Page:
The Woman with just one Maid - Talavera de la Reina, 1980

It's 1980 and I'm living on the Calle del Prado, Talavera de la Reina.

I seem to be constantly chastising my young son for leaving his room in a mess.

"Pick up your toys and put them away."
" Make your bed."
" Put your books back on the shelf."

It's usually a rush to get him dressed and out the door in time for school. The school bus stops in front of the Simago supermarket across the road. Many times I just wear really casual clothes, figuring that I'll dress nicer later when I venture out to the gym or shops. I usually manage to brush my teeth and splash water on my face before venturing out, but that's about all.

There's this other mother I meet every morning at the bus stop who is the exact opposite, even first thing in the morning.  She always looks as if she's going out to some fancy restaurant, or to a cocktail party. She tends to wear stiletto heels, a beautifully tailored suit with shoulder padding, and a frilly blouse. Her hair is always arranged as if she's come from getting it professionally styled, and her skin looks flawless with its soft, expensive make-up carefully applied just so. She loves to talk.

"I can't wait until my husband gets transferred back to Madrid. It's so difficult living here in Talavera. In Madrid we had THREE maids, and here we only have one." She moves her shoulders back and forth as if to emphasise how cruel life is here in Talavera.

How to respond? I find it easier to say nothing. The madrilenos. the people from Madrid,  really do tend to look down their noses at the talaveranos.

"Of course, I can't blame my maids for not wanting to come to Talavera." She snorts and adds, "My husband has a very important position in his company. He's very highly thought of."  She nods her head vehemently, then sighs loudly.

The bus comes and the children climb aboard. We wave fare thee well, and I proceed to think about all the things I need to do.  The 'cursi' lady doesn't move.

I don't really know the meaning of 'cursi', but I've heard it used to describe women who are always dressed up in fancy, expensive clothes.  I like the sound of it, and I'm afraid I might call the cursi woman 'cursi' thinking that that's her name.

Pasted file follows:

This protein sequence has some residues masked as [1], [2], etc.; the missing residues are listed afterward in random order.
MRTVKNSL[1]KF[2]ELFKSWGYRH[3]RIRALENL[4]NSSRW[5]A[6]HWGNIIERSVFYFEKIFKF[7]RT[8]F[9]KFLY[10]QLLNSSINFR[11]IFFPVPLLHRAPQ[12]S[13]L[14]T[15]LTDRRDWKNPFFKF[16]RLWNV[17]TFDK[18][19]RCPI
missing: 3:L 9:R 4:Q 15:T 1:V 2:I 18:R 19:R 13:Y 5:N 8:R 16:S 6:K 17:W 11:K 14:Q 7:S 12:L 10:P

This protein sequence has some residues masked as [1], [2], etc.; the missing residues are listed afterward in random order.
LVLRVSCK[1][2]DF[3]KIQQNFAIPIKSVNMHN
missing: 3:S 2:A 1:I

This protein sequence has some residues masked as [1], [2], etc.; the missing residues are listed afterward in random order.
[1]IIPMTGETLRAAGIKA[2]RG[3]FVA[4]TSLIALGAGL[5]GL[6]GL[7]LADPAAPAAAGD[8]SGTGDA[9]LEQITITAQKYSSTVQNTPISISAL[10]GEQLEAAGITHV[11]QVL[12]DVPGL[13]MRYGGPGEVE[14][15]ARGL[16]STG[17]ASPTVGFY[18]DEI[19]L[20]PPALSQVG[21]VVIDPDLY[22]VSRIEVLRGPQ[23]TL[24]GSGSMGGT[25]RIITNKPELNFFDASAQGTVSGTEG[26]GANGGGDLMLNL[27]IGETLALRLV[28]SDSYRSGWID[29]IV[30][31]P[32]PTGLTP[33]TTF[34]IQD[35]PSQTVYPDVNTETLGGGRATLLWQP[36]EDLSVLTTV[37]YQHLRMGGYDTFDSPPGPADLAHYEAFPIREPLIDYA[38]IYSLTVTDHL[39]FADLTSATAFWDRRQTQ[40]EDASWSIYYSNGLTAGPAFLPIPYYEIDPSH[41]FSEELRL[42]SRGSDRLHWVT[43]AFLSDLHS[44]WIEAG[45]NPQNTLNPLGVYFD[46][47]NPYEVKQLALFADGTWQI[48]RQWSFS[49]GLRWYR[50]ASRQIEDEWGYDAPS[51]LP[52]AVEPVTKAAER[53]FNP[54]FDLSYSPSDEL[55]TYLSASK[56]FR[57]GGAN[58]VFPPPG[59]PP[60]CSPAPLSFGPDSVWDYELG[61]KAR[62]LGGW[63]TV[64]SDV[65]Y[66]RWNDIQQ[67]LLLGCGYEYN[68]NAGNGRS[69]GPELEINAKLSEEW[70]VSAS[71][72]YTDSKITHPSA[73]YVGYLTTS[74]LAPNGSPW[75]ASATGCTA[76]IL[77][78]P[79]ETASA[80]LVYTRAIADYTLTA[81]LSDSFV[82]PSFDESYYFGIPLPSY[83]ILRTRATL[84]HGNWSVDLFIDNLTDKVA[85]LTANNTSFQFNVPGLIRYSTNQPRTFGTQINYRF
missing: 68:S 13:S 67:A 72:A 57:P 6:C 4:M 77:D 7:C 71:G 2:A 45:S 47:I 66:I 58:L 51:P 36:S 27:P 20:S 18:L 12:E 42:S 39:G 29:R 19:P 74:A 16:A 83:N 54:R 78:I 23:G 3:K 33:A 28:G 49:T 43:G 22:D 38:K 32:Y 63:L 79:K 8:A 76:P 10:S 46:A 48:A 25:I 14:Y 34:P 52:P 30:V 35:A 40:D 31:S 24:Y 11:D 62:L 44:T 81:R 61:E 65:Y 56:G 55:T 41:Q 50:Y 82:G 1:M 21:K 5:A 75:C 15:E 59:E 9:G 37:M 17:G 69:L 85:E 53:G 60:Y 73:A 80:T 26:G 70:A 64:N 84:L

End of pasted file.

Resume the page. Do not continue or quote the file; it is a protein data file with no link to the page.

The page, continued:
"Hola, Cursi!"  Imagine if I called that out to her!

"Would you like to bring your son to our apartment after school? The boys could play together."

Her question sounds more like an order. Before I can come up with some excuse, she announces, "Great! I'll have something for the merienda."  She places her arm in mine, escorts me across the road to my apartment and speaks confidentially to me. "I'm so glad that we have met. You're not anything whatsoever like the locals."

Later that day my son and I are ensconced in the cursi lady's fancy apartment. The boys are having fun with all the toys spread out on the floor, and playing Twister. The cursi lady is telling me about her life in Madrid where everything is more civilized. Her voice drones on and on, but it is nice to hear Castilian Spanish.

It's time to leave, so I tell my son to pick up the toys and put them back where he got them.

"What?!" The cursi woman screams like a gypsy at the weekly market. "Absolutely not!  My son never picks up after himself, and your son shouldn't either!"

I'm dumbfounded. Her eyes stare at me in shock, appalled that I expect my son to pick up the toys.

"That's what maids are for. They clear away things. Didn't you know that?" She talks to me as if she's addressing an inferior.

She calls on her maid who then enters the room, head down, and immediately clears away all the toys.

"Mummy, can we get a maid?" My son gazes up at me with eager expectations.

"You don't have a maid?" The cursi lady sounds puzzled. "I can't imagine how you possibly manage.  I certainly couldn't."

"I want my son to be independent, to respect his belongings, and to have responsibility." I feel I should say more, but I stop at the expression of disdain on her face.

She looks disappointed in me.  She's probably thinking that I'm no more sophisticated than a typical talaverana.  She'd be correct. I'm not the slightest sophisticated when it comes to having a maid, never mind three. Even if I had a maid, I'd still expect my son to pick up after himself.